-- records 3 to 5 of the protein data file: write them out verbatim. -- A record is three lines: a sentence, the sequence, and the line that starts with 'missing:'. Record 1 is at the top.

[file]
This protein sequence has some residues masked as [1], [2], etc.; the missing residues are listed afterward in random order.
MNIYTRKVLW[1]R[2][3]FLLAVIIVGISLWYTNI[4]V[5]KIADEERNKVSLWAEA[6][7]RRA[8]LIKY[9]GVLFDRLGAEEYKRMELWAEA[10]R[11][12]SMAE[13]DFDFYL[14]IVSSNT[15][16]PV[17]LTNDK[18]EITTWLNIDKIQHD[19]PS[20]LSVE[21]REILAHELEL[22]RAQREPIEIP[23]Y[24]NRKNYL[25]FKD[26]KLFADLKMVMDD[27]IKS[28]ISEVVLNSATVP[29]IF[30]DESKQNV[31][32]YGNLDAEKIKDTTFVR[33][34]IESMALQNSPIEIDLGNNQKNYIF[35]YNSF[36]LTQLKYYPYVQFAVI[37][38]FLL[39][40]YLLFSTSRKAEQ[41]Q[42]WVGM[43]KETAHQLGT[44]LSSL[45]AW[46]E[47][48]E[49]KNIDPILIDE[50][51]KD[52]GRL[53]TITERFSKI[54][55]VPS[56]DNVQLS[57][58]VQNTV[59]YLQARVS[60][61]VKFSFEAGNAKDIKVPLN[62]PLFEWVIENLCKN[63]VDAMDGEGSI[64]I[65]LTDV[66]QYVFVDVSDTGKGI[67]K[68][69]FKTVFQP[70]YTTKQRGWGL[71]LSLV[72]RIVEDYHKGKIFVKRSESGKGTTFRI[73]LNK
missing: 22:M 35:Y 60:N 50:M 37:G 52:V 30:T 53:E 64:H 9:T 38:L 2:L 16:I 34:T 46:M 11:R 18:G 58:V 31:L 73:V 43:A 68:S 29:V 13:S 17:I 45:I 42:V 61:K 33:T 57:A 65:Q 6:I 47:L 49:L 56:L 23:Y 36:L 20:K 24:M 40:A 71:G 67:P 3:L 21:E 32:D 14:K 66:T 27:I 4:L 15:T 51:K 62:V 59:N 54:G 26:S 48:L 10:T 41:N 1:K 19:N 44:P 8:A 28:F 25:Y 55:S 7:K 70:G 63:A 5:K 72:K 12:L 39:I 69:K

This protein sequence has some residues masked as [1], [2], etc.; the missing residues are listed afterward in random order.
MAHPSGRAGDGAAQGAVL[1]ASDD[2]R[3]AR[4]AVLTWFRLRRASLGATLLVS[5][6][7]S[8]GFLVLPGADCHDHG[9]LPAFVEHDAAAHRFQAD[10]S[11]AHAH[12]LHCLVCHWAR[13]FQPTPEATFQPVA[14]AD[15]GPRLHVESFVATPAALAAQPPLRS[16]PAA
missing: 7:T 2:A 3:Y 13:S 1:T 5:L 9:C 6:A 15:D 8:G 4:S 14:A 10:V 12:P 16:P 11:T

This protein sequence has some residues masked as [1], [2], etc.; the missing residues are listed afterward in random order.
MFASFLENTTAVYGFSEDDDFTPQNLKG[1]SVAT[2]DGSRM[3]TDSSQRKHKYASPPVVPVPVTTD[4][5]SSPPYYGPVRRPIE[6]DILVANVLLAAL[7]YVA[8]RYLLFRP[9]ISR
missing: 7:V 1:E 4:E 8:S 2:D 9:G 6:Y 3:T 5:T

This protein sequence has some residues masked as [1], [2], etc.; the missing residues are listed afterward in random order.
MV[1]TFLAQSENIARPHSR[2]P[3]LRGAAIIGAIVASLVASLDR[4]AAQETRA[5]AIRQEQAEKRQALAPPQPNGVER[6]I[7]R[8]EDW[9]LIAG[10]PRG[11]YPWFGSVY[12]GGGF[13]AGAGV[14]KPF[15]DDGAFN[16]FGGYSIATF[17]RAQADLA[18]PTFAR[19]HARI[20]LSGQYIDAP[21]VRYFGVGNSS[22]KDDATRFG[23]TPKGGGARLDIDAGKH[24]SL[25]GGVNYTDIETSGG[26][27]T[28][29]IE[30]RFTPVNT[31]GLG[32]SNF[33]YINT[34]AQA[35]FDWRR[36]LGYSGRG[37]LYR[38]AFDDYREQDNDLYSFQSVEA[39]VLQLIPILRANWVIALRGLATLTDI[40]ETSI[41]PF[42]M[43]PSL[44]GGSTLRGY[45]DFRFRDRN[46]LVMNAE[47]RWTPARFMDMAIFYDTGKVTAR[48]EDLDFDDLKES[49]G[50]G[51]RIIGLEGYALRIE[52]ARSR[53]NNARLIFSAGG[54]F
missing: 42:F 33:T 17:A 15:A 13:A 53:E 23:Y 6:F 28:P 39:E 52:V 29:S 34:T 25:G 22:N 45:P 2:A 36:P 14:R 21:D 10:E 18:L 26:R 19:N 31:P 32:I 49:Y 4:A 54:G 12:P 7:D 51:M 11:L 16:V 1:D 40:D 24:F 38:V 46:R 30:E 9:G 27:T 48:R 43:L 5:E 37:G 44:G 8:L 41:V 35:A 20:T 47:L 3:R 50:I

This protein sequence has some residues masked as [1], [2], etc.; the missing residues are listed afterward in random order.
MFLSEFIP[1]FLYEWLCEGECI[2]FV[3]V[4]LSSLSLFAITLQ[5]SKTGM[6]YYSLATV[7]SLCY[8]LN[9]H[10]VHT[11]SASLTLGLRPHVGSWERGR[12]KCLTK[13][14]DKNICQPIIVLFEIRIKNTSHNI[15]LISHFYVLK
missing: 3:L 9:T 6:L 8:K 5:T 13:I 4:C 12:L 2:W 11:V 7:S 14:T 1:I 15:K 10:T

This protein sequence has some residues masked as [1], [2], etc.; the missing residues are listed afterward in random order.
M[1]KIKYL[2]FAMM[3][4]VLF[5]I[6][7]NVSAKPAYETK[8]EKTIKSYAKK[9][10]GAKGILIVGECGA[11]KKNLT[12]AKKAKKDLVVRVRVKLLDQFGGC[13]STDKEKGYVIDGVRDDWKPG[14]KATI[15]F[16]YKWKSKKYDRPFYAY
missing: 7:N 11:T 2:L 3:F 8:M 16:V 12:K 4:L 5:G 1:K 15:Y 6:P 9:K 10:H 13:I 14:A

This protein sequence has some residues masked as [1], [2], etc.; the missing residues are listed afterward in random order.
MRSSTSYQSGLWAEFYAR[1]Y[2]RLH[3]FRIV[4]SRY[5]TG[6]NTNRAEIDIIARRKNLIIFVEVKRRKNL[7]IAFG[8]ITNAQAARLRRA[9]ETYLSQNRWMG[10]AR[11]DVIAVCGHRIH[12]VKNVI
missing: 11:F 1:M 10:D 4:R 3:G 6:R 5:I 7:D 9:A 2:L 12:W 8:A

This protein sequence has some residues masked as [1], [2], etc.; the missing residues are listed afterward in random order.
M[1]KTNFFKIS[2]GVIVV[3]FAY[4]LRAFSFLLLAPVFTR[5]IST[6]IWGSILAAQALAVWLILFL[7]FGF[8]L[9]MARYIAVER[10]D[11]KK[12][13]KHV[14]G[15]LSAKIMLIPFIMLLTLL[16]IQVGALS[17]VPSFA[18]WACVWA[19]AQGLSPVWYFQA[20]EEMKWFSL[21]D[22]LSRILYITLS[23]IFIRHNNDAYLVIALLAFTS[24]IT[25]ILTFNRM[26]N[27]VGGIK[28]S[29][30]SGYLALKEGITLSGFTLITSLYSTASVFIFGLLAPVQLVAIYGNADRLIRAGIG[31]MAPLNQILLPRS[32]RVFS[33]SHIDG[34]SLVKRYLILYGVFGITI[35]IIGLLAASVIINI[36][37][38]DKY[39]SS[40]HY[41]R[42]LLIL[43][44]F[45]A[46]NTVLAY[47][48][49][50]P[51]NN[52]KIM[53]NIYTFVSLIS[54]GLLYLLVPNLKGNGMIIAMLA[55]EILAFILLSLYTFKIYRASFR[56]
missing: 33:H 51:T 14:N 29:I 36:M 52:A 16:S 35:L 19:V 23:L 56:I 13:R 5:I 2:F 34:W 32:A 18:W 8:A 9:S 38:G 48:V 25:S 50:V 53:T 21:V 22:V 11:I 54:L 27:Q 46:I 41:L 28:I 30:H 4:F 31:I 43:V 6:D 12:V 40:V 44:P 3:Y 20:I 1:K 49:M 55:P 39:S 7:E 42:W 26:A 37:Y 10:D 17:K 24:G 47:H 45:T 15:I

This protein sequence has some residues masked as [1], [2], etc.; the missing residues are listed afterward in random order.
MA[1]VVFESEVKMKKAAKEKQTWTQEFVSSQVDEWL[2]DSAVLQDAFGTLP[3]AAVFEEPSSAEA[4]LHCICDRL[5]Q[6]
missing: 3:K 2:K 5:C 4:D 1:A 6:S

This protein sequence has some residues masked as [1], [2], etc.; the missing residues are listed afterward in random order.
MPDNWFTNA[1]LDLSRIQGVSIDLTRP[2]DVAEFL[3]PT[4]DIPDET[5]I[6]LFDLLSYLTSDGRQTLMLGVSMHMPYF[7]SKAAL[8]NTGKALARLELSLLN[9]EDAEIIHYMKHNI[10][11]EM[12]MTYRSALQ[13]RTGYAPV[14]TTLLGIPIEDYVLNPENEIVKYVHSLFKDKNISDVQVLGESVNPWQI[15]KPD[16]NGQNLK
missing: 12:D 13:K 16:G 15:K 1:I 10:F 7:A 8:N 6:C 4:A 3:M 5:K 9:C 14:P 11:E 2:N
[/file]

This protein sequence has some residues masked as [1], [2], etc.; the missing residues are listed afterward in random order.
MFASFLENTTAVYGFSEDDDFTPQNLKG[1]SVAT[2]DGSRM[3]TDSSQRKHKYASPPVVPVPVTTD[4][5]SSPPYYGPVRRPIE[6]DILVANVLLAAL[7]YVA[8]RYLLFRP[9]ISR
missing: 7:V 1:E 4:E 8:S 2:D 9:G 6:Y 3:T 5:T

This protein sequence has some residues masked as [1], [2], etc.; the missing residues are listed afterward in random order.
MV[1]TFLAQSENIARPHSR[2]P[3]LRGAAIIGAIVASLVASLDR[4]AAQETRA[5]AIRQEQAEKRQALAPPQPNGVER[6]I[7]R[8]EDW[9]LIAG[10]PRG[11]YPWFGSVY[12]GGGF[13]AGAGV[14]KPF[15]DDGAFN[16]FGGYSIATF[17]RAQADLA[18]PTFAR[19]HARI[20]LSGQYIDAP[21]VRYFGVGNSS[22]KDDATRFG[23]TPKGGGARLDIDAGKH[24]SL[25]GGVNYTDIETSGG[26][27]T[28][29]IE[30]RFTPVNT[31]GLG[32]SNF[33]YINT[34]AQA[35]FDWRR[36]LGYSGRG[37]LYR[38]AFDDYREQDNDLYSFQSVEA[39]VLQLIPILRANWVIALRGLATLTDI[40]ETSI[41]PF[42]M[43]PSL[44]GGSTLRGY[45]DFRFRDRN[46]LVMNAE[47]RWTPARFMDMAIFYDTGKVTAR[48]EDLDFDDLKES[49]G[50]G[51]RIIGLEGYALRIE[52]ARSR[53]NNARLIFSAGG[54]F
missing: 42:F 33:T 17:A 15:A 13:A 53:E 23:Y 6:F 28:P 39:E 52:V 29:S 34:T 25:G 22:N 45:P 2:A 36:P 14:R 21:D 10:E 18:L 26:R 19:N 31:P 32:I 49:Y 4:A 54:G 12:P 7:D 51:M 11:L 16:V 1:D 40:D 24:F 38:V 46:R 30:E 9:G 27:T 48:R 43:L 5:E 37:G 44:G 8:L 41:V 35:A 20:T 47:L 3:R 50:I

This protein sequence has some residues masked as [1], [2], etc.; the missing residues are listed afterward in random order.
MFLSEFIP[1]FLYEWLCEGECI[2]FV[3]V[4]LSSLSLFAITLQ[5]SKTGM[6]YYSLATV[7]SLCY[8]LN[9]H[10]VHT[11]SASLTLGLRPHVGSWERGR[12]KCLTK[13][14]DKNICQPIIVLFEIRIKNTSHNI[15]LISHFYVLK
missing: 3:L 9:T 6:L 8:K 5:T 13:I 4:C 12:L 2:W 11:V 7:S 14:T 1:I 15:K 10:T